I would love to give the Nuggets a fighting chance. Under normal circumstances, they might be able to flip this series by enforcing their up and down style of play. But here’s the deal: They’ve lost Wilson Chandler, who I think is one of their best players. Their other best player, Gallinari, is still coming off injury and doesn’t appear at all ready. Harrington is playing through a torn meniscus. And they’ve got a new team that’s never played together, much less in the playoffs.
On the other hand, Kobe’s injured, MWP’s out, and there is what I call the Derek Fisher problem. Do you remember how the ball always used to find Fisher at the three point line at the end of the shot clock? Do you remember how he always used to hit that shot? Well, nowadays that ball is finding Ramon Sessions and Steve Blake. One of whom can’t hit the backboard, and the other is afraid to even shoot.
Still, the Nuggets can’t win this series. Right? So why is this line so low?
I’m picking the Lakers. But I’m not betting them. And unlike the Warriors ownership, it’ll be a cold day in hell before I root for them, or any LA team.
Thunder (-475) v. Mavericks (+400): I don’t think the Mavs will look anything like the regular season pushover that went 1-3 against the Thunder. But without defensive stars Tyson Chandler and DeShawn Stevenson, and playmaker JJ Barea, I don’t think they have enough to hold off the Thunder this year.
It will be fascinating for me to watch the “new and improved” Brandon Wright in this series. I simply can’t imagine the player I once called “The Ragdoll” actually surviving real playoff contact with Nick Collison and Serge Ibaka. I expect blood, I expect dislocations, I expect fear of boxing out.
And I expect benching. Too bad they don’t have lines on these things.
Grizzlies (-200) v. Clippers (+180): The smart money moved this line in a flash from the opening Grizzlies -135. And I think the smart money’s right.
The Clippers are absolutely awful at the wings. None of those guys can play a lick of defense, and I just don’t think you can win a playoff series with that.
Blake Griffin is one of the most overrated players in the league, and he’ll be going against some real big boys who won’t let him dunk. He also can’t close games, with that horrendous 50% free throw shooting.
It’s all down to Chris Paul. That’s not necessarily a bad thing. But he’s not going against Fisher and Blake this season. He’ll be going against Tony Allen and Mike Conley, the best defensive backcourt in the league.
The Grizzlies are not without their own questions. Zach Randolph has been far from inspiring since rejoining the team. And his belated insertion means the Grizzlies will suffer chemistry problems. Also, Marc Gasol has fatigued considerably in recent weeks, and may no longer be the dominant force we saw early this season and in last year’s playoffs.
It shouldn’t matter.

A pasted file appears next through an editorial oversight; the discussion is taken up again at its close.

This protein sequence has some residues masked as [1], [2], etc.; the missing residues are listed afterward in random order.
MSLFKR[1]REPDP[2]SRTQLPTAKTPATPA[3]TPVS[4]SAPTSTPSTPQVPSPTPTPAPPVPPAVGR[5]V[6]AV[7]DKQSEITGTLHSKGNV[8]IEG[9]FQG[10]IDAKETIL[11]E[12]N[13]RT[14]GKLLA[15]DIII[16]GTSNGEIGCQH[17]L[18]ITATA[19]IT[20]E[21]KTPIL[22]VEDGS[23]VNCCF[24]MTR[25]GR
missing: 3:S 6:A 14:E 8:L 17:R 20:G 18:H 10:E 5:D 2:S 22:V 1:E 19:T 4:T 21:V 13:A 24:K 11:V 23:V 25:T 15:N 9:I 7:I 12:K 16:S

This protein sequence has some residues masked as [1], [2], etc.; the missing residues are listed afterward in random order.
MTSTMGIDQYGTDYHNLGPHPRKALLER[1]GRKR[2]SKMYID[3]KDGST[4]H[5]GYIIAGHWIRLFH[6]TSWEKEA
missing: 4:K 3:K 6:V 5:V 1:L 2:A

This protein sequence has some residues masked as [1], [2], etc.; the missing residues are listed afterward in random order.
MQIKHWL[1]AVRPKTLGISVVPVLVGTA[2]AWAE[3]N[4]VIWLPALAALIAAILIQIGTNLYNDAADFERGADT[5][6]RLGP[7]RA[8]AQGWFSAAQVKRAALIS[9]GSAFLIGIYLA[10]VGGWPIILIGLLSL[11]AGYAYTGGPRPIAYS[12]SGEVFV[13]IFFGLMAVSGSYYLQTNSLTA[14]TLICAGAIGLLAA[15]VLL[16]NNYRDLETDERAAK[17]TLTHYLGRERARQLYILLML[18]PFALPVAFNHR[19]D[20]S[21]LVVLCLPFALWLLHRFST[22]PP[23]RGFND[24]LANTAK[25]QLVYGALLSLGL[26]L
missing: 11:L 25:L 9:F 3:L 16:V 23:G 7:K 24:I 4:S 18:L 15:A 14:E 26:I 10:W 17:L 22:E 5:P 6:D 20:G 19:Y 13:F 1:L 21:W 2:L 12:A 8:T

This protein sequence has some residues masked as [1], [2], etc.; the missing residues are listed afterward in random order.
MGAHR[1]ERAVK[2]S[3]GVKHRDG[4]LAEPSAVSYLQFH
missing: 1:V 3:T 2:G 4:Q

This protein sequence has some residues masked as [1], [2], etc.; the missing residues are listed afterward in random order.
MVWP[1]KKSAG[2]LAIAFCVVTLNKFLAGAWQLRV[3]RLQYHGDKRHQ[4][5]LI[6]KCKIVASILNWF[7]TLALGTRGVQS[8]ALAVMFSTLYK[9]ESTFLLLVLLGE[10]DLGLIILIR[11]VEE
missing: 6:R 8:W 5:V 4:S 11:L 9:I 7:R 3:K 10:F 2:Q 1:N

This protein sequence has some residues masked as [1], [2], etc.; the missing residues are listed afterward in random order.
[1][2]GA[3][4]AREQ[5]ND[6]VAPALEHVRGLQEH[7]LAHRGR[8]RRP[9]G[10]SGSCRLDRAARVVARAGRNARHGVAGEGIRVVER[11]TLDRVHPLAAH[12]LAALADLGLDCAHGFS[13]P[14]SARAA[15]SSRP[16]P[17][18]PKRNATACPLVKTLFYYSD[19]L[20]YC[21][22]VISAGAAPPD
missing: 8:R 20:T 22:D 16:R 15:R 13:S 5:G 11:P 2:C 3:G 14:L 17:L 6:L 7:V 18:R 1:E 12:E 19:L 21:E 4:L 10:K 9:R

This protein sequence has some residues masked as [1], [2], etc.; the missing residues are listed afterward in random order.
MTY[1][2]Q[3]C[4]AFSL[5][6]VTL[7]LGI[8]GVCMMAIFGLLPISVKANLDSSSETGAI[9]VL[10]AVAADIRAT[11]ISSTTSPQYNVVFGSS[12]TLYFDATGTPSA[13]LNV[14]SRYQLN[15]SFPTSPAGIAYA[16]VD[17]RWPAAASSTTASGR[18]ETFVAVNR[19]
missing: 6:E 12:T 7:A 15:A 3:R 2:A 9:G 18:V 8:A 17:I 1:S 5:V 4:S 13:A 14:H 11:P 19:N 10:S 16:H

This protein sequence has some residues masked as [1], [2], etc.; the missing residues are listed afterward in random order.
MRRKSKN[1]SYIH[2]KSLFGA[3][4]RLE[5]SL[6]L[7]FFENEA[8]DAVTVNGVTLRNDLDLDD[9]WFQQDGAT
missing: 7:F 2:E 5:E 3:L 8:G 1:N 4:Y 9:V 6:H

Eastern Conference: I’m far less knowledgeable on the East than the West — rarely watch it — so if I manage to drum up a strong opinion on something, you might be better off ignoring it.
Bulls (-1300) v. Sixers (+900): The Sixers stumbled into the playoffs, amid noises the team was quitting on Doug Collins. Doesn’t say much for their chances of an upset, does it?
On the other hand, the Bulls have played better this year without Derrick Rose than with him. And unfortunately for them, Rose is back. And he’s not even fully healthy.
I’m being facetious (a little). Rose won’t hurt the Bulls until they play the Heat.
Celtics (-190) v. Hawks (+170): Another somewhat surprisingly close line. But in this case it can partially be explained by the fact that the Hawks have homecourt. Can the Horford-less Hawks really beat the Allen-less Celtics? (Allen is expected to play, but his ankle is beyond bad.)
I don’t really know. Have I even watched a Hawks game this year? (I don’t count Mark Jackson-coached Warriors games as real basketball games.)
I don’t care. I’m betting the Celtics, on the principle that home court ain’t no thang when you’ve got the better team.
Pacers (-900) v. Magic (+700): The Pacers lost the regular season matchup against the Magic 3-1. So why are the Pacers 9-1 favorites in this series?
You know why.
Heat (-1100) v. Knicks (+700): Melo v. Lebron! In the playoffs!
BDiddy back in primetime! He won’t get turned over 7 times by Mario Chalmers like Jeremy Lin.
This series could very well be fascinating to watch. Certainly more than that series price indicates. The Mike Woodson Knicks are one of the best defensive teams in the league (though the return of Stoudemire has thrown a wrench in that). They are big and physical and won’t let the Heat bully them.
Do Stoudemire and Baron Davis have enough in the tank for one big playoff series?
I don’t think the Knicks can win — unless of course Wade gets re-injured, a very real possibility. But they could wind up scaring Heat bettors. And I do think they might be worth a bet or two, taking the points, in must-win games.